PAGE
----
6. It is something like "Half of the 150 dancers gives performances in Chicago, where the POB presently is on tour. With Brigitte Lefèvre leading the group. Let's hope that it won't come to anybody's mind to settle their accounts with each other the same way as in Al Capone's time !" (Of course, it is not meant to be serious). And to reply to a previous post of yours: Actually, I don't think that such a list makes sense. At the POB, the word "répertoire" includes everything that has been danced by the company at least once (even if it hasn't been performed for decades). In this list, there are many choreographers whose works haven't been performed by the company for a very long time (and sometimes the company performed only one work by them). For example, I think the only work by Alvin Ailey they ever performed was "Au bord du précipice" in 1983, and I don't think it has been danced since the 1980s. As far as I know, the only Limon works they danced were "The moor's pavane" (not performed since 1987 as far as I know), and maybe the solo "Chaconne" for some gala but I'm not sure. The only Graham works in the repertory are "Temptation of the moon" (performed for two seasons, around 1994 and 1998) and "Lamentation" (performed only in 1998). The last Cunningham work they performed was as far as I know "Points in space" around 1990 (but they will revive "Un jour ou deux" next season). And I can't even name a work by Nikolais in the POB's repertory... However, he works of some other choreographers of the list have been performed more often, for example Mats Ek's "Giselle" has been performed several times since its company premiere in 1993 and the company performed several other works by him since then ("Appartement", "La maison de Bernarda", and "A sort of"), and they also have danced a lot of works by Forsythe.
  7. There was a recent article (in French) about the POB direction, by Raphaël de Gubernatis in "Le Nouvel Observateur", which was *very* negative about Ms Lefèvre, and mentioned some possible successors. http://tempsreel.nouvelobs.com/culture/20120628.OBS5531/le-ballet-des-atrides.html It mentions that Ms Lefèvre will turn 68 in November, which is older than the normal age limit in France for such institutions. According to the jourbalist, 132 dancers of the company (out of 154) wrote a letter in May (without telling Ms Lefèvre about it) to the Minister of Culture asking about its plans for her succession and the company's future. Somone in the Ministery of Culture told Ms Lefèvre about it, which made her very angry (De Gubernatis compares her to Medea...), shouted insults at the dancers and even left the company for a few days. Then it says that she considers Laurent Hilaire as a potential successor, but that the choice of a successor doesn't belong to her. Among the possible candidates for her succession are mentioned Manuel Legris and Nicolas Le Riche (and that she considers them as traitors). De Gubernatis blames Lefèvre for some poor repertory choices (not the fact of having modern dance works in the repertory, as he compliments her for some of them, e.g. Pina Bausch's "Rite of Spring" and "Orphee et Eurydice", Jerome Bel's "Véronique Doisneau" and the reviving of Cunningham's "Un jour ou deux", but for commissiooning a lot of "mediocre works" which he doesn't name...) and also for her taste of power (comparing her to the empress Catherine of Russia) and for wanting to decide about nearly everything related to dance in France.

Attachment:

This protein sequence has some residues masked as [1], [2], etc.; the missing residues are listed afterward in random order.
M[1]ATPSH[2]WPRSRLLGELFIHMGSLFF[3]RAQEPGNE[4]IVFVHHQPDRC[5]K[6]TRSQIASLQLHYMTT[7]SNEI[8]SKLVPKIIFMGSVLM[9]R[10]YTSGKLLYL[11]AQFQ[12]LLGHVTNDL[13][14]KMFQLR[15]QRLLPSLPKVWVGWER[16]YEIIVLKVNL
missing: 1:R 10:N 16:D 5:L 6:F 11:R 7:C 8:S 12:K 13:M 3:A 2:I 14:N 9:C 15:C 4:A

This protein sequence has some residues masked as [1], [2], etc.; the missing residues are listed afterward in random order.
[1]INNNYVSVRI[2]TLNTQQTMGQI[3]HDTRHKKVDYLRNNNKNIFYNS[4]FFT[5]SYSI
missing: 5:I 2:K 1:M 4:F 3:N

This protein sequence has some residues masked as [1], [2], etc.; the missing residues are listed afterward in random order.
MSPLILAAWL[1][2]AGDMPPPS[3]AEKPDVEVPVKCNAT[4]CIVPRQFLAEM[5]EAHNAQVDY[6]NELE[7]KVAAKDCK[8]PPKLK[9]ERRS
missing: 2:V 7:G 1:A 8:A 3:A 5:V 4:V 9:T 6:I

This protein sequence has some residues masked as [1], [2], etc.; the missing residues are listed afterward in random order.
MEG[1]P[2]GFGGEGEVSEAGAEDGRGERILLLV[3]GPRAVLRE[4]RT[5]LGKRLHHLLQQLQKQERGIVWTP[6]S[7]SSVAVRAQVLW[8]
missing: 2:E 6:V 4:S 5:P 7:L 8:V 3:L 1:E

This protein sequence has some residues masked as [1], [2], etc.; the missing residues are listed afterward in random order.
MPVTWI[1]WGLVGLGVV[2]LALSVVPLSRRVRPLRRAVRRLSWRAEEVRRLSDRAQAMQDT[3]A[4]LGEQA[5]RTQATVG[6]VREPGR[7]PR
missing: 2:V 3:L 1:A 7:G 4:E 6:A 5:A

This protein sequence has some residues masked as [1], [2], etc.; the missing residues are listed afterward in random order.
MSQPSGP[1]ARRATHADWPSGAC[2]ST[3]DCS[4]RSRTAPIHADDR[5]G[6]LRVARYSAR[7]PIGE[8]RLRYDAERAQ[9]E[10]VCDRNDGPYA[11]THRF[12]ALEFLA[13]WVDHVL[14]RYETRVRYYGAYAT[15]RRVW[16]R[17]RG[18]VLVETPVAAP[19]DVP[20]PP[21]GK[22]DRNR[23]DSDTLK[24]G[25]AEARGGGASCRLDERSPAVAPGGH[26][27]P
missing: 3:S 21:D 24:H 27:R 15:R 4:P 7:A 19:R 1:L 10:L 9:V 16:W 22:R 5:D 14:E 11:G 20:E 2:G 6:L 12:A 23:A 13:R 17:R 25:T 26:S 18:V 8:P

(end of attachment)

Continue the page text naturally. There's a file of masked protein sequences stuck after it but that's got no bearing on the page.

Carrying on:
8. Sorry for not having written since last week (and I'm writing this in a hurry before leaving my hotel room). I attended three more MCB performances since then: the two performances of Saturday 9 (matinee with "Symphony in 3 movements", "Afternoon of a faun", "Liturgy" and "Ballet Imperial", evening with "Square dance", "The Four emperaments" and "In the Upper Room") and that of yesterday evening ("Theme and variations", "Promethean Fire" and "Nine Sinatra songs"). I loved all the performances (and so did the rest of the audience, considering all the applauses... especially for the Saturday evening performance). The ballets I preferred were "Symphony in three movements" (with Katia Carranza, Carlos Guerra, Tricia Albertson, Daniel Baker, Patricia Delgado, Renan Cerdeiro- but the whole corps de ballet was wonderful too), "Square dance" (with Jeannette Delgado and Renan Cerdeiro again), "The Four Temperaments" (I especially liked Kleber Rebello, very musical in the Melancholic variation, and Patricia Delgao and Renato Penteado in the Sanguinic pas de deux) and "Theme and variations" (with Jeannette Delgado and Renato Penteado). I find that "Afternoon of a faun" less interesting than some other Robbins works, but Jennifer Carlynn Kronenberg and Carlos Miguel Guerra were very good in it and it made me appreciate it more than when I saw it at the POB several years ago. I also liked their partnership very much in the "One for the road" pas de deux of "Nine Sinatra songs" (my favorite moment of that ballet, with "Softly" with Jeannette Delgago and Jeremy Cox (very romantic), and "Domani" with Patricia Delgado and Kleber Rebello- but all the couples were great, and Katia Carranza and Renato Penteado in "That's life" were especially applaused by the audience.) "In the upper room" was very, very well received by the audience; I had liked the energy and dedication of all the dancers, but was not especially fond of the choreography (and of the Philip Glass score)... I even found it had become more "dated" than the two Balanchine masterpieces which had been performed just before and were decades older, and was a bit sad to see that it made the audience far more enthusiastic- but well, maybe it wasa because it was the last performance of the evening ! Well, I have to leave- and am looking forward to the last two performances I'll see today !